“I don’t think I believe in Father Christmas anymore.”
“Well, the Year Twos say it’s just your mum or dad who brings the presents and if you think about it, it makes sense.”
One of the best things about being a parent is the fact that Christmas gets magical again. It is no longer about horrible shopping malls, tinsel round your computer monitor and lairy office drunks. The real meaning of Christmas comes back: Father Christmas returns.
You get so into the idea of Santa that you almost believe again. So much so that last Christmas Eve, I think I actually thought Father Christmas was going to turn up – until I sobered up a bit and realised I had to make crumbs from the carrot and mince pie, pour white glitter all over the rug and lug the presents out from their hiding places.
Everything about Christmas with kids – nativity plays, advent calendars, twinkling lights – is wonderful, even to the hardened antichrist. Sometimes I think I can’t believe I am doing this when I am gathering tat for his stocking from the pound shop, or helping him fashion lumps of salt dough into animals for the tree. It is probably the time of year when I feel most like a passable mother.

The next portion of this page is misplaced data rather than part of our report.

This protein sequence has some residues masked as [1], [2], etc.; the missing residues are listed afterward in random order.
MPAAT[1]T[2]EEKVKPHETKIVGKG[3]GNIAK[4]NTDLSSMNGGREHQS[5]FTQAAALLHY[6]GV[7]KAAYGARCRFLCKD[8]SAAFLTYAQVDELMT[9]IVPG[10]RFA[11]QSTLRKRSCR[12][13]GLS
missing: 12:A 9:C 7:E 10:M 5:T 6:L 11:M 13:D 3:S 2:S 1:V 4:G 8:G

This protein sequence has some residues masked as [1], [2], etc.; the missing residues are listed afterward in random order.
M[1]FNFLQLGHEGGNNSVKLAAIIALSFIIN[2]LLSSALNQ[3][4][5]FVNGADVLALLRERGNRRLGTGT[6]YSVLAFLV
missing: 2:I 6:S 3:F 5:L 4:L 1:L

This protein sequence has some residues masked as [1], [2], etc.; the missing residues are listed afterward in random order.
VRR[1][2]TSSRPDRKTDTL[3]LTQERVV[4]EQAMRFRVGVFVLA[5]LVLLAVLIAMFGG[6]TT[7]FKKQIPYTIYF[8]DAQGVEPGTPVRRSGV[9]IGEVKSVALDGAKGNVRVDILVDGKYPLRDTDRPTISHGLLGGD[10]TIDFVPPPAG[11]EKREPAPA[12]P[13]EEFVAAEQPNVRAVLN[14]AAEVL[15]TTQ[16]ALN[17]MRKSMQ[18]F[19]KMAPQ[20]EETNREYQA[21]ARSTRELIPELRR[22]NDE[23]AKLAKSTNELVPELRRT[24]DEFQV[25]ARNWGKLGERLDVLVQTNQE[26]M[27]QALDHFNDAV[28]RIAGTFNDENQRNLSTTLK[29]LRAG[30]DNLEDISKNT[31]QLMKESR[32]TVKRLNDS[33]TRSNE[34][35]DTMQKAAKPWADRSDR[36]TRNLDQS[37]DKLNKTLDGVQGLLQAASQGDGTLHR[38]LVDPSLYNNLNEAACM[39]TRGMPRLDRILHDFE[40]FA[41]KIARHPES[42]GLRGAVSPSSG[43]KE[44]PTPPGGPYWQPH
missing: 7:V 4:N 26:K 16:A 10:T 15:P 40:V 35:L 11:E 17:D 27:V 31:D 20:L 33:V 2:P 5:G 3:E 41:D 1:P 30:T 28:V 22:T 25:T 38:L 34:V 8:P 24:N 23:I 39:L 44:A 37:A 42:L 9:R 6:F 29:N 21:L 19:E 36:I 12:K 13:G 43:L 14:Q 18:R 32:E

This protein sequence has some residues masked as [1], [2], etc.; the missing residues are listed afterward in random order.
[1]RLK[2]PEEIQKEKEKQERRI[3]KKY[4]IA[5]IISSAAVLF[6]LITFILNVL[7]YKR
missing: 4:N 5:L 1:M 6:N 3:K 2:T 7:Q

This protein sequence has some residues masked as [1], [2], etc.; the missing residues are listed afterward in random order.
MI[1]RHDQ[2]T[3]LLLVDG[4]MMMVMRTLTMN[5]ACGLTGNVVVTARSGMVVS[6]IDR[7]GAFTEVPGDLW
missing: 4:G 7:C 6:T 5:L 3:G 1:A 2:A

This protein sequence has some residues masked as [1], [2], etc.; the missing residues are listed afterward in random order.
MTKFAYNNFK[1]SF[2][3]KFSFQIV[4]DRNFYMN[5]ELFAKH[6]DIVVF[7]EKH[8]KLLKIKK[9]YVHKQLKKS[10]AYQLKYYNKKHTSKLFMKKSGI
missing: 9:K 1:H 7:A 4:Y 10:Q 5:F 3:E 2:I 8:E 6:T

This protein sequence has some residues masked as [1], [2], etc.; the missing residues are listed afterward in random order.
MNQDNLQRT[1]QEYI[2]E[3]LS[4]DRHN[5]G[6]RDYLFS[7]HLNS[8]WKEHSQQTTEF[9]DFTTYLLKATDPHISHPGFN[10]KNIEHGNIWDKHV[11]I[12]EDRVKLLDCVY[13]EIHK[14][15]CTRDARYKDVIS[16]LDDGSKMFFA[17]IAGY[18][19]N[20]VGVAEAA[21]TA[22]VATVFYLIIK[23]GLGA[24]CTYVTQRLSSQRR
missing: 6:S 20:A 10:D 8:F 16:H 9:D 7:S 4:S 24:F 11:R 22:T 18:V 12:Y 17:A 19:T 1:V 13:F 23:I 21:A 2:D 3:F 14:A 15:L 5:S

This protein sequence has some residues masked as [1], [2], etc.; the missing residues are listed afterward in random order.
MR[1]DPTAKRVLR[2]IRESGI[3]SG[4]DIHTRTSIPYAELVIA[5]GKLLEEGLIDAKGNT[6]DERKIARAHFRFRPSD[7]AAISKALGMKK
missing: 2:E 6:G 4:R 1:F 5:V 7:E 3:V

When Tom was about a week old, he got a terrible cold and couldn’t breathe very well. I blamed myself entirely for being shit at breastfeeding and took him to the hospital in the middle of the night.
“Ooh, they don’t stay like that for long, do they?” said the receptionist, hands on her hips, staring at this livid, red screaming thing strapped in his car seat.
I’m writing the book at the moment and it’s hard, because although I kept notebooks a lot of the time, I can’t remember how it actually feels to hold a tiny baby in your arms, or change its nappy, or listen to the weird little noises they make. I often think back to that moment in the hospital, because the receptionist was absolutely right. And now, when I see Tom full of genuine glee when he changes the number on his Christmas countdown bear, or chases a child dressed as a sheep across a stage with a tea towel on his head, I can’t help but think he won’t stay like this for long.
Next year, Tom will be a Year Two, which means thanks to someone’s evil big brother or sister, he’s highly likely to stop believing altogether. I think I might have managed to eke another year of believing out of him by telling him the Year Twos will not be getting a visit from Santa and ordering one of those personalised letters (which still hasn’t arrived, actually. Hurry up.) As much as I am gutted that they opened their little mouths and tried to ruin everything, I am quite grateful to the Year Twos, because this Christmas Eve, I am going to savour every single magical moment.